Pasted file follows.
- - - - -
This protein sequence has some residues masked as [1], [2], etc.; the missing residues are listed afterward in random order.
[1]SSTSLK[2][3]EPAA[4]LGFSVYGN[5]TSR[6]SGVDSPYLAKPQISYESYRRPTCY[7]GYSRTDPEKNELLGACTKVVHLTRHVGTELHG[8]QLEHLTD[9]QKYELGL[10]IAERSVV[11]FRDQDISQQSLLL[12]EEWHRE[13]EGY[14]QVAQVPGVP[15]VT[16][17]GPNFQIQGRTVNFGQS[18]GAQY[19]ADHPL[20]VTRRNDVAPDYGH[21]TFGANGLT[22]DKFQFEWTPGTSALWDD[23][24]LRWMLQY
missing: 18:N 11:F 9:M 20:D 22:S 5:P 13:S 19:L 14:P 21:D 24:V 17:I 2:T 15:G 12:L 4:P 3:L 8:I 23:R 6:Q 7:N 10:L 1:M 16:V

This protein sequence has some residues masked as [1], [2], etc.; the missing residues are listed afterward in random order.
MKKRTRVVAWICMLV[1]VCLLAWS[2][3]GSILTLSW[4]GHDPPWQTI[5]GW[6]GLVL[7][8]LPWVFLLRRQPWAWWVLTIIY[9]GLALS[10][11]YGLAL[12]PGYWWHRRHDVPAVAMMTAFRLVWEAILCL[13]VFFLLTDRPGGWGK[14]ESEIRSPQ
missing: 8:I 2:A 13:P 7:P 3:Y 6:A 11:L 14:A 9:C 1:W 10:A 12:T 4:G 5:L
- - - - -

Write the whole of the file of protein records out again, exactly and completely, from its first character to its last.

This protein sequence has some residues masked as [1], [2], etc.; the missing residues are listed afterward in random order.
[1]SSTSLK[2][3]EPAA[4]LGFSVYGN[5]TSR[6]SGVDSPYLAKPQISYESYRRPTCY[7]GYSRTDPEKNELLGACTKVVHLTRHVGTELHG[8]QLEHLTD[9]QKYELGL[10]IAERSVV[11]FRDQDISQQSLLL[12]EEWHRE[13]EGY[14]QVAQVPGVP[15]VT[16][17]GPNFQIQGRTVNFGQS[18]GAQY[19]ADHPL[20]VTRRNDVAPDYGH[21]TFGANGLT[22]DKFQFEWTPGTSALWDD[23][24]LRWMLQY
missing: 18:N 11:F 9:M 20:D 22:S 5:P 13:S 19:L 14:P 21:D 24:V 17:I 2:T 15:G 12:L 4:P 3:L 8:I 23:R 6:Q 7:N 10:L 1:M 16:V

This protein sequence has some residues masked as [1], [2], etc.; the missing residues are listed afterward in random order.
MKKRTRVVAWICMLV[1]VCLLAWS[2][3]GSILTLSW[4]GHDPPWQTI[5]GW[6]GLVL[7][8]LPWVFLLRRQPWAWWVLTIIY[9]GLALS[10][11]YGLAL[12]PGYWWHRRHDVPAVAMMTAFRLVWEAILCL[13]VFFLLTDRPGGWGK[14]ESEIRSPQ
missing: 8:I 2:A 13:P 7:P 3:Y 6:A 11:L 14:A 9:C 1:W 10:A 12:T 4:G 5:L